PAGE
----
Wednesday, February 08, 2006

Thoughts on the Academic Excellence

There is always room for improvement.

Although overused, the aforementioned phrase holds true for any situation--including Fairfield University's quality of education. In the school's independant newspaper, The Mirror, reporter Mary Therese Church writes an article examining a new movement helping to improve the education entitled, "Center for Academic Excellence ups technology on campus."
Students in dozens of classes have already played a huge part in the progress of the center. Professors can now ask the center to do a mid-semester assessment of their courses. Half way through the semester, students in the class are asked to anonymously survey the professors' teaching methods and to comment on what works and what does not work in the class. The comments are then typed and there is a debriefing with the professor about the students' reactions.
It is not to say that Fairfield's education is terrible, because it is anything but that! And as a student who has taken a class evaluated by the Center for Academic Excellence, I am proud to say that the class overall did benefit from a mid-semester evaluation. It was one of my Communication classes from last semester, and it was already one of my favorite classes ever--but that sentiment did not hold true among the rest of the students. The evaluation helped the second half of last semester's class more enjoyable for my peers, and the class remained one of my favorites.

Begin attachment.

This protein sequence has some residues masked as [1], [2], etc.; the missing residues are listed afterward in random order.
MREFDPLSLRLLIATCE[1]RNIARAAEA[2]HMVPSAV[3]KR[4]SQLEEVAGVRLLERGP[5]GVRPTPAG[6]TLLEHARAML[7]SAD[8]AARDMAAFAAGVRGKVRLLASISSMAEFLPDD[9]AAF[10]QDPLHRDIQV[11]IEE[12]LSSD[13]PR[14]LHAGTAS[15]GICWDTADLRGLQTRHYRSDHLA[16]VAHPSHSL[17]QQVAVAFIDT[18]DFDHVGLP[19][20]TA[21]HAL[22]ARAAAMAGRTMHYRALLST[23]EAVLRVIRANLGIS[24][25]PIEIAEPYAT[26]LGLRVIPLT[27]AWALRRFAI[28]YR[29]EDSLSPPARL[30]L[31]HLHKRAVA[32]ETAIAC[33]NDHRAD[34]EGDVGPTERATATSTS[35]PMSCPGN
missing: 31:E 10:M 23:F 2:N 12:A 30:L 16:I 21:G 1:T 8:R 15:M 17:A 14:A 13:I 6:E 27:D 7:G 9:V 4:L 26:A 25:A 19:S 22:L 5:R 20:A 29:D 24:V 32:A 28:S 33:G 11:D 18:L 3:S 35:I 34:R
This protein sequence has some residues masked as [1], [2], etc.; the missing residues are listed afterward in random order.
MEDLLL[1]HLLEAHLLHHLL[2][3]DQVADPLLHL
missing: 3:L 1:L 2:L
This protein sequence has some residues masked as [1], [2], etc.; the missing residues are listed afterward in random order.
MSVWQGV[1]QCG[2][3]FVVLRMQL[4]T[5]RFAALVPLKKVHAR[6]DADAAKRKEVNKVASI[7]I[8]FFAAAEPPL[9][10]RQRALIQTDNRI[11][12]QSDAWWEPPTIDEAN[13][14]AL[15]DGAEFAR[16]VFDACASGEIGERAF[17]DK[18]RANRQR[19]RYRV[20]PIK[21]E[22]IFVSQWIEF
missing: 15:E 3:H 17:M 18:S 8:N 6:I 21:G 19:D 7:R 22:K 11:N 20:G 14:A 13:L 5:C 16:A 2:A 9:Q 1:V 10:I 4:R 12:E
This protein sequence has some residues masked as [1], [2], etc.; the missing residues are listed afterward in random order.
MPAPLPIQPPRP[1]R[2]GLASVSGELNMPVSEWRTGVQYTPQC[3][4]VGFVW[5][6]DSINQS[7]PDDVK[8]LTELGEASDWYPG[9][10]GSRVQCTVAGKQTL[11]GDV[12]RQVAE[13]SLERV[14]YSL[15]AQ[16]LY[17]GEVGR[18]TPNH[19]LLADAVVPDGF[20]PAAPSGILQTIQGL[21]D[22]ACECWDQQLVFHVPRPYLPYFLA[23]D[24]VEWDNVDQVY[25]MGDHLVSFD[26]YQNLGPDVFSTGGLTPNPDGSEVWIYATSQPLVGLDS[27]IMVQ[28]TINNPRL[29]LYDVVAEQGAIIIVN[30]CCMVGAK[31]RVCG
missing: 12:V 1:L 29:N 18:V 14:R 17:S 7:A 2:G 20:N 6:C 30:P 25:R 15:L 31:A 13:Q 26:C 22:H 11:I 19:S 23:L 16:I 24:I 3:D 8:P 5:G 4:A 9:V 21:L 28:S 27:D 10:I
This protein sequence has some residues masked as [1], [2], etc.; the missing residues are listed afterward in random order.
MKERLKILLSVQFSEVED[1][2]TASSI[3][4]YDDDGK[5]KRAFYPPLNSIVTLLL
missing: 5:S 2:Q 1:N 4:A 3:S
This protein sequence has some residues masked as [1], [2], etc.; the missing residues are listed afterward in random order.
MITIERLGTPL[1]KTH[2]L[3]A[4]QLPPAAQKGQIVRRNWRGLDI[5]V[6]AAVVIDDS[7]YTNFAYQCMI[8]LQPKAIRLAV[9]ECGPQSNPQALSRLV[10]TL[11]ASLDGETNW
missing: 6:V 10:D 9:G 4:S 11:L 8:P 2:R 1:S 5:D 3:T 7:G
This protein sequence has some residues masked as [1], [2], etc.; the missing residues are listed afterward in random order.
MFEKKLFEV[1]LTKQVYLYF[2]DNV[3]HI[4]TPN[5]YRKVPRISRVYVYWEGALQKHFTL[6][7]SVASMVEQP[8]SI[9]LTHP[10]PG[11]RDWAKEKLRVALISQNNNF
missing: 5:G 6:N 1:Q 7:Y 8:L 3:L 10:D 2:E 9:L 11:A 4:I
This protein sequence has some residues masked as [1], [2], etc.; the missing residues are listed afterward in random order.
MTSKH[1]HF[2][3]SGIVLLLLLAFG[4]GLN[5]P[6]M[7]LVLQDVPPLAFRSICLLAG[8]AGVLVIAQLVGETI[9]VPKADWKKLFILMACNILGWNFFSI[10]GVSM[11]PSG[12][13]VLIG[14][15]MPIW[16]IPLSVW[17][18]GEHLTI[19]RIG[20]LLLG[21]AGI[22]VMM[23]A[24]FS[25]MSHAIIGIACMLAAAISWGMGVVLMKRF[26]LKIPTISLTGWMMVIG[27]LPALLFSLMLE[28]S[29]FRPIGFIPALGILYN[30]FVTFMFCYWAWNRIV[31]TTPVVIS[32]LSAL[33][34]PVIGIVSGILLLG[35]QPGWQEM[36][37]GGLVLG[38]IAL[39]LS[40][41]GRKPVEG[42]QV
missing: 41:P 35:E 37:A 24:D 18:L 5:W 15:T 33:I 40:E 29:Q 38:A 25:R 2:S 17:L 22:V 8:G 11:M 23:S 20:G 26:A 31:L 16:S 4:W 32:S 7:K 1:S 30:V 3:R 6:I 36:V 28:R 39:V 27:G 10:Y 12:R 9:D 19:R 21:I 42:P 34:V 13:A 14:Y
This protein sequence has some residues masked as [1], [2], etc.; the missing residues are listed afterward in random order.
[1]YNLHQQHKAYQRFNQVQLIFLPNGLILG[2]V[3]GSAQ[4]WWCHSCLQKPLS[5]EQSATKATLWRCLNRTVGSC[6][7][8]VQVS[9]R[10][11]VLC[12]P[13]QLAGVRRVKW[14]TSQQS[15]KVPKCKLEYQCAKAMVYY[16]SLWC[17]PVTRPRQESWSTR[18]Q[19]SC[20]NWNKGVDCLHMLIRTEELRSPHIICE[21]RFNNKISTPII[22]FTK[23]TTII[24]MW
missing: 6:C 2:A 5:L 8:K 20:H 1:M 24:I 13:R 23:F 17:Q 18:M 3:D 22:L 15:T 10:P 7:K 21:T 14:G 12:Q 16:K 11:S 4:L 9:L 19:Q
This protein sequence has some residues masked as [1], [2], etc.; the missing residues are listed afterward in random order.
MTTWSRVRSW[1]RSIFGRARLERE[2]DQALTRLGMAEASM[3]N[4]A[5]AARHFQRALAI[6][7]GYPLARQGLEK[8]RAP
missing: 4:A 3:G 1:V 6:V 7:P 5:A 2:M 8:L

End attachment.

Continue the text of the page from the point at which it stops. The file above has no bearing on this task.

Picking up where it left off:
The reporter does a great job at describing the evaluation process and why it exists. Think of it as the tables being turned; instead of teachers giving out a mid-term examination, the students get a chance to even the playing field. And according to the article, many professors such as Kurt Schlichting appreciate that notion as it "can help teach old teachers new tricks."

I was not too high on the headline of the article, though. From what I gather, the only mention of technology used was when the evalutions were typed up electronically. It was also mentioned in the article that eight out of nine students had never heard of the "Center for Academic Excellence." So to put the organization's name in the title is essentially meaningless as a better title may have been, "Students Give Professors Mid-Terms" or something along those lines (though I will admit it is clear that I am not a headline writer).


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